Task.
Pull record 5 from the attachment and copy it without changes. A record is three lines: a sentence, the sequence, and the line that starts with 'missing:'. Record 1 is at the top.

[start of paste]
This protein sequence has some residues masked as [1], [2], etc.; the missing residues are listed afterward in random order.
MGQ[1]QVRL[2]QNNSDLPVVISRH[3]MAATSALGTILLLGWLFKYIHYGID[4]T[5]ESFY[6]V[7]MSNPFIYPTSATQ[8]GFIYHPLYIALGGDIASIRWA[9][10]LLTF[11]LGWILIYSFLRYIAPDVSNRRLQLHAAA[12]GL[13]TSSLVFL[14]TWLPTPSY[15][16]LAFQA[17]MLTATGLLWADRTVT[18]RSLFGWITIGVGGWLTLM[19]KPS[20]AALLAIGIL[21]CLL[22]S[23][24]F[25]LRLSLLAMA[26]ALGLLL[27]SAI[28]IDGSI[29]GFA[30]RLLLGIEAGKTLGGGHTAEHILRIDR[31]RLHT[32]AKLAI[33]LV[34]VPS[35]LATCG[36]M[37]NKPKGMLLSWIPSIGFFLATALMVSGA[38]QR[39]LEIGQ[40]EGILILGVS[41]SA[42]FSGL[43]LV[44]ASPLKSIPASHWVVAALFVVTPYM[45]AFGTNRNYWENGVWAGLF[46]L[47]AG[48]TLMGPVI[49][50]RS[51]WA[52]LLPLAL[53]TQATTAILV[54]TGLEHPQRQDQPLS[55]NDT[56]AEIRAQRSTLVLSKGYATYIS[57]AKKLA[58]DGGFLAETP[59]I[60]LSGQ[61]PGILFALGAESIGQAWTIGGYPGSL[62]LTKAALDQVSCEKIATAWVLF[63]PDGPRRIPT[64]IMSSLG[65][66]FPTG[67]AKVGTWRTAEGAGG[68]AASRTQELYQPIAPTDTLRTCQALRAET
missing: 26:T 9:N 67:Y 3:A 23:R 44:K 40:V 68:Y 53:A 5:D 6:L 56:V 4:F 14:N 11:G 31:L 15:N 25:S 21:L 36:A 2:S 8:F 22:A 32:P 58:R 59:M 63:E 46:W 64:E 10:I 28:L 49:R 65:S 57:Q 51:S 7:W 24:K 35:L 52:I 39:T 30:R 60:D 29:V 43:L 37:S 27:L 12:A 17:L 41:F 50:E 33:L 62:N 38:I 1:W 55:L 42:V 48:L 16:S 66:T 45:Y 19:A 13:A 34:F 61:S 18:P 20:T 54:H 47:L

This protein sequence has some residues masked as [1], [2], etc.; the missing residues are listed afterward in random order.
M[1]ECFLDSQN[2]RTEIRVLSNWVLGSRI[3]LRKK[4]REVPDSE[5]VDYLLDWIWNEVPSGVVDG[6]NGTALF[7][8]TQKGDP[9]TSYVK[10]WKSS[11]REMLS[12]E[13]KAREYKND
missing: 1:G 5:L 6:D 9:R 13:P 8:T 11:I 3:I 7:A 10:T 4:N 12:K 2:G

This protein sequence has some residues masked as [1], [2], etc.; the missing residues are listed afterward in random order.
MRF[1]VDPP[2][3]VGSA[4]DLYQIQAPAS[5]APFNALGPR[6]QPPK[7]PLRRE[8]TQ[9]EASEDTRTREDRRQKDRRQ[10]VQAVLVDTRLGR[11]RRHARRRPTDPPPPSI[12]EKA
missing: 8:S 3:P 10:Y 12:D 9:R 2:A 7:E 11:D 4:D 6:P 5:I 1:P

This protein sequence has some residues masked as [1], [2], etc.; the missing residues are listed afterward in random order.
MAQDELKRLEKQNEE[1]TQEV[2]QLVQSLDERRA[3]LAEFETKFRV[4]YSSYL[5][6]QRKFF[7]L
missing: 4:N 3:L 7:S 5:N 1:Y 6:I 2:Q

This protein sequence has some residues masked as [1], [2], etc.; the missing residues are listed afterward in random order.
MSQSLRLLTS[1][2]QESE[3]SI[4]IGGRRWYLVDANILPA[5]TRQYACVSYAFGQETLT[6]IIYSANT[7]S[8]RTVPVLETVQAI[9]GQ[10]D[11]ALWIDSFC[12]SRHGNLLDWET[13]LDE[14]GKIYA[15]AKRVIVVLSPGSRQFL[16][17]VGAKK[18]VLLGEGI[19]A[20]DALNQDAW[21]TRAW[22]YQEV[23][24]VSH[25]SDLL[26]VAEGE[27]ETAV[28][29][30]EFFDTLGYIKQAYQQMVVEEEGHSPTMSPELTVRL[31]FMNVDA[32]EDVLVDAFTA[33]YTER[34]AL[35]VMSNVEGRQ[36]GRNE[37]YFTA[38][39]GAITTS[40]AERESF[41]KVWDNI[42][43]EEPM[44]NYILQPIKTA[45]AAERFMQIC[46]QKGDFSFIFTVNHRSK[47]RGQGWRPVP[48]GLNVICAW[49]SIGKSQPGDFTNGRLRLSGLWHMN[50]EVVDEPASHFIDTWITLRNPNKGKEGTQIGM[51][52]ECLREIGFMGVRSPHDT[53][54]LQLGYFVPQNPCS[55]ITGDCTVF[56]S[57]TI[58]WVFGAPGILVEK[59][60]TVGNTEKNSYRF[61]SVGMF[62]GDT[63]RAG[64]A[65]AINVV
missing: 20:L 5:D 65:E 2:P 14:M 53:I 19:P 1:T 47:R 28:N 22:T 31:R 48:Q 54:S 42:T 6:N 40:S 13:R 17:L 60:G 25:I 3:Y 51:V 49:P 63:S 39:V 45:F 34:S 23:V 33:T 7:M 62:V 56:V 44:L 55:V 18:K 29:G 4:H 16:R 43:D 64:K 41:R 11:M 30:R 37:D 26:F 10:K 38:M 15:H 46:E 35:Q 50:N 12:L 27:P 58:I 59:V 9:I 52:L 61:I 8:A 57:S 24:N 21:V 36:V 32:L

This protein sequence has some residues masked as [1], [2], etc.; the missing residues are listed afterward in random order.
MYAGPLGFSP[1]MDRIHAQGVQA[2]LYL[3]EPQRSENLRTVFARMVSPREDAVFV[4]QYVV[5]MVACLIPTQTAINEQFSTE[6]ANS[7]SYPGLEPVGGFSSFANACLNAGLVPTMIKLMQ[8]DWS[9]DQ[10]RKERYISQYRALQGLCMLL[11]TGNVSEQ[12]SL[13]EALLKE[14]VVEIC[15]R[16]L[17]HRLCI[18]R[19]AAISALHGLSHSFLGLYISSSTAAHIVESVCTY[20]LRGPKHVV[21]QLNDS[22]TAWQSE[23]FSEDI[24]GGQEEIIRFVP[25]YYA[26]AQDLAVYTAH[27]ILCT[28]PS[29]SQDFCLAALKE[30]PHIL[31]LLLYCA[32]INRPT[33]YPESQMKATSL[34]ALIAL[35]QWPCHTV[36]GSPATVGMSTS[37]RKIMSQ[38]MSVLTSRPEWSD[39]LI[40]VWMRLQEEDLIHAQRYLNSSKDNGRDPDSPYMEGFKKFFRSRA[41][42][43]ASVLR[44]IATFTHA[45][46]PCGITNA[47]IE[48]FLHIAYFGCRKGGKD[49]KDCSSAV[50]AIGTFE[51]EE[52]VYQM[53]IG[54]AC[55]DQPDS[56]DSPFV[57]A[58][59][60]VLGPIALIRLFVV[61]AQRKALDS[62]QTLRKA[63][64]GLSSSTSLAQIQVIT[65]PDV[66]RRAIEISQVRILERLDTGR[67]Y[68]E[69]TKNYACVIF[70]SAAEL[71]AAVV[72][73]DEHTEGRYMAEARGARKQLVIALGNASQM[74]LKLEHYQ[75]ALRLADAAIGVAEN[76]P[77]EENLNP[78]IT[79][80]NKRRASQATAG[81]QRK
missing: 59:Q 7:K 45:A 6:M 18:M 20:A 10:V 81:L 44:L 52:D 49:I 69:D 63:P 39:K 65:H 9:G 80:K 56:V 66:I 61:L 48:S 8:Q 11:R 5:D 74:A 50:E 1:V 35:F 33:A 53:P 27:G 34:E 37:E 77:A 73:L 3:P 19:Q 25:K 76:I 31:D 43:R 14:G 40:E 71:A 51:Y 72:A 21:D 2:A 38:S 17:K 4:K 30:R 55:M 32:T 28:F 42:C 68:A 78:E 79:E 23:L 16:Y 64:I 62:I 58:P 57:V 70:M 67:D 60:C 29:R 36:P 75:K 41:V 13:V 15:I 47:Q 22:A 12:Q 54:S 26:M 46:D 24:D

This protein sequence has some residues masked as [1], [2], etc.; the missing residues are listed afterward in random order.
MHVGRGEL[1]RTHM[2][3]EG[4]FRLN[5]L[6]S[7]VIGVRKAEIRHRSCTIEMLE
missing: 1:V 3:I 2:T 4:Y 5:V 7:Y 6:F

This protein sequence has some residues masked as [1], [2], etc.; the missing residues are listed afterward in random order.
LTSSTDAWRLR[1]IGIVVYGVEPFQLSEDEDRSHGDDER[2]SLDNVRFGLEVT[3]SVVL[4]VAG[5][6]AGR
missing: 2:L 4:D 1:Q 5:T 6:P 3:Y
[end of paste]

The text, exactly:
This protein sequence has some residues masked as [1], [2], etc.; the missing residues are listed afterward in random order.
MSQSLRLLTS[1][2]QESE[3]SI[4]IGGRRWYLVDANILPA[5]TRQYACVSYAFGQETLT[6]IIYSANT[7]S[8]RTVPVLETVQAI[9]GQ[10]D[11]ALWIDSFC[12]SRHGNLLDWET[13]LDE[14]GKIYA[15]AKRVIVVLSPGSRQFL[16][17]VGAKK[18]VLLGEGI[19]A[20]DALNQDAW[21]TRAW[22]YQEV[23][24]VSH[25]SDLL[26]VAEGE[27]ETAV[28][29][30]EFFDTLGYIKQAYQQMVVEEEGHSPTMSPELTVRL[31]FMNVDA[32]EDVLVDAFTA[33]YTER[34]AL[35]VMSNVEGRQ[36]GRNE[37]YFTA[38][39]GAITTS[40]AERESF[41]KVWDNI[42][43]EEPM[44]NYILQPIKTA[45]AAERFMQIC[46]QKGDFSFIFTVNHRSK[47]RGQGWRPVP[48]GLNVICAW[49]SIGKSQPGDFTNGRLRLSGLWHMN[50]EVVDEPASHFIDTWITLRNPNKGKEGTQIGM[51][52]ECLREIGFMGVRSPHDT[53][54]LQLGYFVPQNPCS[55]ITGDCTVF[56]S[57]TI[58]WVFGAPGILVEK[59][60]TVGNTEKNSYRF[61]SVGMF[62]GDT[63]RAG[64]A[65]AINVV
missing: 20:L 5:D 65:E 2:P 14:M 53:I 19:P 1:T 47:R 28:N 22:T 31:R 48:Q 54:S 42:T 6:N 40:S 13:R 17:L 60:G 25:I 3:Y 51:V 49:P 63:S 39:V 45:F 34:S 23:V 33:T 7:M 62:V 56:V 44:L 55:V 18:K 29:G 4:H 16:R 43:D 64:K 41:R 11:M 30:R 37:D 26:F 10:K 38:M 15:H 46:E 35:Q 50:N 12:L 27:P 58:I 59:V 9:I 52:L 61:I 8:A 57:S 24:N 21:V 36:V 32:L